It’s not uncommon for an employee to obtain and register a domain name, using his or her own name and email address, for a company. I have on multiple occasions represented such companies (including some very large companies). Giving the employee the benefit of the doubt, this often is done as a matter of expediency by the employee rather than with initial malicious intent. However, at some point down the road this arrangement creates problems for the business, as the DSPT case teaches.
Let’s roll the clock forward from 1999 to fall of 2005, when Nahum decided to leave DSPT and join a competitor. About a month after Nahum’s departure from DSPT, “… DSPT’s website mysteriously disappeared. If a customer typed ‘eq-Italy.com’ into his web browser, instead of seeing DSPT’s clothing line, all he saw was a screen saying ‘All fashion related questions to be referred to Lucky Nahum at: firstname.lastname@example.org.’” According to the Court, Nahum had no use for the website, and had told his new boss at DSPT’s competitor that “he had inserted that sentence in order to get Equilibrio [DSPT's older brand] to pay him funds that were due to him.” As soon as DSPT became aware of what happen, DSPT requested Nahum to give back the website, but he refused.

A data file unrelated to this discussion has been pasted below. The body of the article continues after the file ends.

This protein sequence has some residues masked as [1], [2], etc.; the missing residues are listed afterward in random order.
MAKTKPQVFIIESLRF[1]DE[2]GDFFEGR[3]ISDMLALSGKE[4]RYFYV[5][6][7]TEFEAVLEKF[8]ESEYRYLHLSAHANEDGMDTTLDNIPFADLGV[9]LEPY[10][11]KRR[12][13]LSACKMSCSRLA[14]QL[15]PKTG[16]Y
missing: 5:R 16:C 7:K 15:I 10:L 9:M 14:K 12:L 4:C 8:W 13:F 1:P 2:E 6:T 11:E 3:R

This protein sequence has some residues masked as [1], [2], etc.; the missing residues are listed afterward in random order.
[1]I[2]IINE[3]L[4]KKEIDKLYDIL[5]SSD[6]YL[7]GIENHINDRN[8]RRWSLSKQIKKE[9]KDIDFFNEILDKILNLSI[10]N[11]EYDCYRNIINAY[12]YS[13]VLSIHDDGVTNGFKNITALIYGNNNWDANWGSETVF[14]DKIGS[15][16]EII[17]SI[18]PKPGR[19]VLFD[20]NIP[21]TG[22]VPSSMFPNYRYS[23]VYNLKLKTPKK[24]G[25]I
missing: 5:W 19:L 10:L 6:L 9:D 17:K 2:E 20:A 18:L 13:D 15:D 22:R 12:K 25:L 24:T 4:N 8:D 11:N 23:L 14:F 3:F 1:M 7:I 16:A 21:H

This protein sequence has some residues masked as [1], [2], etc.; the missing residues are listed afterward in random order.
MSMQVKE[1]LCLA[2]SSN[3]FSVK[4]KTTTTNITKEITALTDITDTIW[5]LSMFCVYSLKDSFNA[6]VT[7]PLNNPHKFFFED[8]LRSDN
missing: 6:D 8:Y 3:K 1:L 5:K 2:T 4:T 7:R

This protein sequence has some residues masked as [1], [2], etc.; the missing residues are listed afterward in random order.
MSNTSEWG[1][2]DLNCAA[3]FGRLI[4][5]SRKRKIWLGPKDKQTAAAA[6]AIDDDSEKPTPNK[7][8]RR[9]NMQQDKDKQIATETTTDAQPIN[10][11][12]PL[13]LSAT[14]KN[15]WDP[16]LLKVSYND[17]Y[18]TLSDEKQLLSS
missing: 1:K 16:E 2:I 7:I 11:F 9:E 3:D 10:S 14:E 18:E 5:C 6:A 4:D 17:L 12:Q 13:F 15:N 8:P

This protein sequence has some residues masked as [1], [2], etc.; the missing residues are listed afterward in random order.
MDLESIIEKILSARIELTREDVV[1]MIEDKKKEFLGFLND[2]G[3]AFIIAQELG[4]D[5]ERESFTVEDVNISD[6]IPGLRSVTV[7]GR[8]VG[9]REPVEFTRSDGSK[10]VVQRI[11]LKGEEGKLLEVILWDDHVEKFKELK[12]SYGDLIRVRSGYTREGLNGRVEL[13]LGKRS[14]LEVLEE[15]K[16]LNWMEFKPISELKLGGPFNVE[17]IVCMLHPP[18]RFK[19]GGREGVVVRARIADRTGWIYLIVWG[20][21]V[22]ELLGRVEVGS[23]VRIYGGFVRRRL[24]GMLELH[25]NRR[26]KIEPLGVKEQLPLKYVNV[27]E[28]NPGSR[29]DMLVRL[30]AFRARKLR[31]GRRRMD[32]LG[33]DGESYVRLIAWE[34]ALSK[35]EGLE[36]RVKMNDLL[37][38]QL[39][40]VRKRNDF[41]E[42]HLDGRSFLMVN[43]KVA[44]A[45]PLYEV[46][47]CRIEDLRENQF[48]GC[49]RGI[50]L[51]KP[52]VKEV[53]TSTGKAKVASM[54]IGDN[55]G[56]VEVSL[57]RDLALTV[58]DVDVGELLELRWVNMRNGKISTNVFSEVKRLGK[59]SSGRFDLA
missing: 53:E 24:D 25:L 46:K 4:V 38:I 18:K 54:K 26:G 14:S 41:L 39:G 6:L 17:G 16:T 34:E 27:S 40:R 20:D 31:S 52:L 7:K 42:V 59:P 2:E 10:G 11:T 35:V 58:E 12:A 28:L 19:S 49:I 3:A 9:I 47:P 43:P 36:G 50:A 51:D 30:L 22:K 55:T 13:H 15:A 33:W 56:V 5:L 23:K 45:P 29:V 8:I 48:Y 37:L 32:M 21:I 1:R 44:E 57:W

For most businesses, losing control the company website would be problematic, but in the retail business this creates a serious crisis. Most retailers do a substantial portion – nearly three-fourths – of their annual business in the fourth quarter of the year, so manufacturers and wholesalers like DSPT also do a significant portion of their annual business during that quarter, supplying the retailers in addition to taking orders for spring merchandise deliveries. DSPT used its website to conduct this business and, since it didn’t have its website, sales plummeted. According to the Court, “Sales plummeted and inventory was left over in the spring from the very bad fall. 2004 had been good, and the first quarter of